8 Page 8 of 13 ologit y x, or (Report the combined odds ratio, confidence interval) Check proportional odds assumption Analysis of categorical outcome Paired groups (crossover trial) The following is designed to assist in the analysis of 2 by 2 crossover trials with a binary outcome. The outcome is denoted by y, the binary treatment variable by x. No carry over effect or treatment by period interaction are assumed (i.e. we assume a sufficient wash out period). Exploratory analysis 1. A tabulation of the paired responses in each group describes the data to be analysed. mcc y 0 y 1 To use the mcc command that data must be in wide form: ID y 0 y Data can be converted to this format from (long format). Long format ID x y The code required is: reshape wide x, i(id) j(y) (Keep only the x and y variables before you run this command) Analysis of categorical outcome Paired 2. Estimates and confidence intervals for the difference and ratio of proportions and the odds ratio are provided by the mcc command along with a McNemars test (unadjusted for period effect). mcc x 0 x 1 Page 8 of 13
9 Page 9 of Estimates and confidence intervals for the difference and ratio of proportions and the odds ratio, adjusted for period effect can be obtained using a random effect model xtlogit y x period, quad(30) i(id) Period adjusted analyses can also be carried our using Prescotts test Analysis of survival outcome Let t represent the elapsed time between entry to the study and observation of an outcome of interest. We assume t is continuous. A clear definition of: start time, origin e.g. date of diagnosis, end time e.g. date of death or censoring, unit of time e.g. months, status at end time e.g dead. In all analyses the following will be presented: estimation of effect size, precision (CI or SE), number of events and number of patients at risk. Let Y be the censoring variable, where y=1 outcome occurred and y=0 censoring has occurred. We assume that censoring is uninformative and that we have no competing events. Let z1, z2, z3...,zi be prognostic factors that may affect survival time. Let x represent the k treatment groups (0 to k) e.g. placebo (x=0) and control (x=1). Exploratory analysis 1. Define survival parameters: survival time and censoring variables stset t, failure(y) 2. Obtain summary descriptive statistics stdes (Produce summary of survival data, e.g. mean median, min, max) stsum, by(x) (Produce summary the following summary statistics: time at risk, incidence rate, number of subjects, and the 25th, 50th, and 75th percentiles of survival time) stvary (Only use with multiple records datasets. It reports pattern of missing values; how variables within subjects vary over time) sts list, by(x) (List the survivor or cumulative hazard function) sts generate variable_name = function_name, by(x) (Create variables containing survivor and related functions. See help menu for list of functions) Page 9 of 13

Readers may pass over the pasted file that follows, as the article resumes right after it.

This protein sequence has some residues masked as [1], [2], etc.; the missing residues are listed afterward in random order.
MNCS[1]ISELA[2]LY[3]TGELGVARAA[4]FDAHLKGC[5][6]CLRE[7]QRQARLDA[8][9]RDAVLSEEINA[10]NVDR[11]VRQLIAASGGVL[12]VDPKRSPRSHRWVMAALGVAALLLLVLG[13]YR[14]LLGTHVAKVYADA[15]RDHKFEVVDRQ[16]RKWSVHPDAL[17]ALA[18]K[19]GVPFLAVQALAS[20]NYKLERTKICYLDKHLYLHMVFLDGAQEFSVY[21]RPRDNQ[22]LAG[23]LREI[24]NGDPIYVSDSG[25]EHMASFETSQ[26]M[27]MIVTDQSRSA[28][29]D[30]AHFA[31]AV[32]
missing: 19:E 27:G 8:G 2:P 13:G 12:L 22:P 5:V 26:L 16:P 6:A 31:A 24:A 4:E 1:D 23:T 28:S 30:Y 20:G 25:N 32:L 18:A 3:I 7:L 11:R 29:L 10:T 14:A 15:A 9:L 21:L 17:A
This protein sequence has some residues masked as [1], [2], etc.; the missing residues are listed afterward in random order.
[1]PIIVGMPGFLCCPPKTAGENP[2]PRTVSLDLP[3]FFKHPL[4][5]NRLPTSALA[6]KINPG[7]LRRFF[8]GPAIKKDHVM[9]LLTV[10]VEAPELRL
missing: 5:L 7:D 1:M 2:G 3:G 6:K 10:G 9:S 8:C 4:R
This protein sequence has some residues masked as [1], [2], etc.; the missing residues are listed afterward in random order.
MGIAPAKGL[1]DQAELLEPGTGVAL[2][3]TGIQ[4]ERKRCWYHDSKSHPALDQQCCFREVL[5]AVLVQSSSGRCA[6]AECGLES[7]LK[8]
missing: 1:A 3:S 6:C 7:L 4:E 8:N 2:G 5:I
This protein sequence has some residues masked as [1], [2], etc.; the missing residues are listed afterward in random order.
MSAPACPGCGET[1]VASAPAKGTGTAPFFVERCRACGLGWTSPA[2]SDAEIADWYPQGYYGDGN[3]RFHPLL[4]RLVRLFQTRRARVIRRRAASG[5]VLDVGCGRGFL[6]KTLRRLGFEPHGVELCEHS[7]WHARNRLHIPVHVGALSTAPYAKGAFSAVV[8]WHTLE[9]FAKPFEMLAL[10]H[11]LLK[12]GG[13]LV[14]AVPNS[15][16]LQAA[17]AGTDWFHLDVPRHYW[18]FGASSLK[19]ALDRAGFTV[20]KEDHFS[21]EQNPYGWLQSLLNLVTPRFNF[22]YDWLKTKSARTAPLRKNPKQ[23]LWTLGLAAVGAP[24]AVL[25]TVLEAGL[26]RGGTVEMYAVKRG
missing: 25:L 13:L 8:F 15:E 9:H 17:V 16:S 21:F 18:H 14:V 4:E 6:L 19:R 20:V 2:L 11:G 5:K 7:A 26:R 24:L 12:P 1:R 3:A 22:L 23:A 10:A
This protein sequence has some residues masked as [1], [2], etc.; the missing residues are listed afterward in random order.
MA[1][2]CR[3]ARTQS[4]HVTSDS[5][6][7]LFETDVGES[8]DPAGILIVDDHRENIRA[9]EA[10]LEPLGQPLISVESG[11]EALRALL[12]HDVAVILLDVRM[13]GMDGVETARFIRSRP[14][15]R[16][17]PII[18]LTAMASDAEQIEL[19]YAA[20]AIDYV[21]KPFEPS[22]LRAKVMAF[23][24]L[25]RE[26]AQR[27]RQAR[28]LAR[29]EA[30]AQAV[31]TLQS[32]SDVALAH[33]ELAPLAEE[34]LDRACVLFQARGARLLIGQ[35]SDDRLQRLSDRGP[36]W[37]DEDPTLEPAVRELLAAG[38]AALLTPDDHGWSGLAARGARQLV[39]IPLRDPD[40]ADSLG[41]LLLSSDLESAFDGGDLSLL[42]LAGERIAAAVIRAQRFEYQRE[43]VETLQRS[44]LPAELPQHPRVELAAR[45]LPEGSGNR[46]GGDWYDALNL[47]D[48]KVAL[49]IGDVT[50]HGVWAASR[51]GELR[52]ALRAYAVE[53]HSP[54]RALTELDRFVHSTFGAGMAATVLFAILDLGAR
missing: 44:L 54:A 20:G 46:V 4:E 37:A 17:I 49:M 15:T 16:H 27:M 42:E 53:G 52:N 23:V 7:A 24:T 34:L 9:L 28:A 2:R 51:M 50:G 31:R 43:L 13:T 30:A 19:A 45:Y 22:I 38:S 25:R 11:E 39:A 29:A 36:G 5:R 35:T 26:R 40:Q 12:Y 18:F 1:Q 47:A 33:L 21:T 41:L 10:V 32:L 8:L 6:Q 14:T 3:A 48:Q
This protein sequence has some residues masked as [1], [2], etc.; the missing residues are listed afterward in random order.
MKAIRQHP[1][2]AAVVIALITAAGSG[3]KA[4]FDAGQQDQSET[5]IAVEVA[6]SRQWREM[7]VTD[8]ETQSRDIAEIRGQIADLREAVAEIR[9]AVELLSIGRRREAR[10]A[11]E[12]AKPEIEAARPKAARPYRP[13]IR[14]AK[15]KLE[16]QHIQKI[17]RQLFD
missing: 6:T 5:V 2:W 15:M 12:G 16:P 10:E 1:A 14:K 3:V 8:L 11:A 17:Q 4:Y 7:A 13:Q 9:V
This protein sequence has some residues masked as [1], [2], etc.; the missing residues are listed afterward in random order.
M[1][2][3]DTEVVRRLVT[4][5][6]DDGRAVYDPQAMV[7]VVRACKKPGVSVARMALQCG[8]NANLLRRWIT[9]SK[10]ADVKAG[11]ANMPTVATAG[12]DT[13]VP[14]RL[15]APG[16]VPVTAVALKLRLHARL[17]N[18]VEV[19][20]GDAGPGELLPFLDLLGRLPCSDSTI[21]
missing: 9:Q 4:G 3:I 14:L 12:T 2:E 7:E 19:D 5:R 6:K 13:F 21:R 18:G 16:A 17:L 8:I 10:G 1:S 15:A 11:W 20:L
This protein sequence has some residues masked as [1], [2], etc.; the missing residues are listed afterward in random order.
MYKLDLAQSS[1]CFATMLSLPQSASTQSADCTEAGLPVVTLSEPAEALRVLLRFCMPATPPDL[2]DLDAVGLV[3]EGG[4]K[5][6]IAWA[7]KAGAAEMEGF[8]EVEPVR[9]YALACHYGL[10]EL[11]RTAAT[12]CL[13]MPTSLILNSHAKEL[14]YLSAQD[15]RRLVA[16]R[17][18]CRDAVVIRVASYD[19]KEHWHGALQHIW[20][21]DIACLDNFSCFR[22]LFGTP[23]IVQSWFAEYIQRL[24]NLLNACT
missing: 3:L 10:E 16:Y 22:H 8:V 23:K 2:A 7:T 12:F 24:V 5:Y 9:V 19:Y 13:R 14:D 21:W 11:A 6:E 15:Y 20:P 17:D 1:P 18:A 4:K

10 Page 10 of 13 stci, by(x) (Compute median survival time by treatment group) stci, by(x) (Confidence intervals for means and percentiles of survival time. Use option p() for percentile, rmean for mean) strate variablename, by(x) (Tabulate rate by treatment group) 3. Produce life table ltable t y, by(x) (Displays and graphs life tables for individuallevel or aggregate data. For large datasets, use the interval option to specify the intervals into which the data are to be aggregated for tabular presentation) Check proportionality 4. Visually examine the raw survival plots for subgroups to check they do not cross sts graph, by(x) (Graph KM curves for each treatment group) 5. Visually examine the raw hazard plots for subgroups to check for nonparallel trends sts graph, by(x) hazard (Graph a smoothed curve of baseline hazard) 6. Use the graphs produced in Parts 4 and 5 to assess proportionality as follows: a. If the KM curves cross the assumption is almost certainly violated. Go to Part 11. b. If the KM curves do not cross, the assumption is probably acceptable but will need to be checked formally (see Sections 9 and 10). Go to Part 7. Comparison of survival curves nonparametric methods 7. Use logrank test to compare survival curves sts test x, logrank (Logrank test for equality of survival functions) Page 10 of 13
11 Page 11 of 13 Comparison of survival curves semiparametric methods 8. Use the Cox proportional hazard model below from a to b to estimate the effect of a risk factor(s) on the hazard. a. Unadjusted (single variable analysis) This is equivalent to the logrank test but allows formal assessment of the PH assumption, using Schonfeld residuals and gives estimates of the treatment effect. stcox x,schoenfeld(sch*) scaledsch(sca*) b. Adjusted for other covariates (multivariate analysis) stcox x z1 z2...z3,schoenfeld(sch*) scaledsch(sca*) 9. Test the PH assumption formally after stcox command. estat phtest estat phtest, rank detail (PH assumption global test) (PH assumption by each variable) 10. Produce diagnostic plots after stcox command. estat phtest, plot(zi) yline(0) (Plot a ln(ln(st)) plot by level of variable) stcoxkm, by(x) (Plot of predicted survival from Cox model with observed survival by KM) stcurve, hazard at1(x=0) at2(x=1) (Plot estimates of the hazard or survival function at mean values of covariates. Need to specify baseline hazard in the option part) lowess scazi _t, (Plot survival Scaled Schoenfeld residuals vs. time and look for flatness of the smooth. Flat smooth implies PH is okay) 7. REFERENCES 1. StataCorp Statistical Software: Release College Station, TX: Stata Corporation. 2. Campbell, Machin, and Wlaters. Medical Statistics 3. Doug Altman. Practical Statistics for Medical Research 4. Kirkwood and Sterne. Medical Statistics 5. Stephen Senn. CrossOver Trials in Clinical Research 8. APPENDICES 9. TEMPLATES/LOGS ASSOCITATED TO THIS SOP Page 11 of 13
12 Page 12 of SOP DISSEMINATION AND TRAINING This SOP will be provided to all statisticians of the Biostatistics group by the SOP authors. BSG staff will be requested to read the SOP and will given an opportunity to ask specific questions. BSG statisticians will then sign the SOP training log in section SIGNATURE PAGE Author and Job Title: Rumana Omar, Julie Barber, Gareth Ambler, Statisticians Signature: Date: Authorised by: Name and Job Title Helen Cadiou, QA Manager Signature: Date: Page 12 of 13
13 Page 13 of SOP TRAINING LOG 1 Name of Staff (Capital letters) Job Title: Department: Training Date I confirm that I understand & agree to work to this SOP SIGNATURE Name of Trainer (if training required) Signature Date SOP for Statistical Analysis Page 13 of 13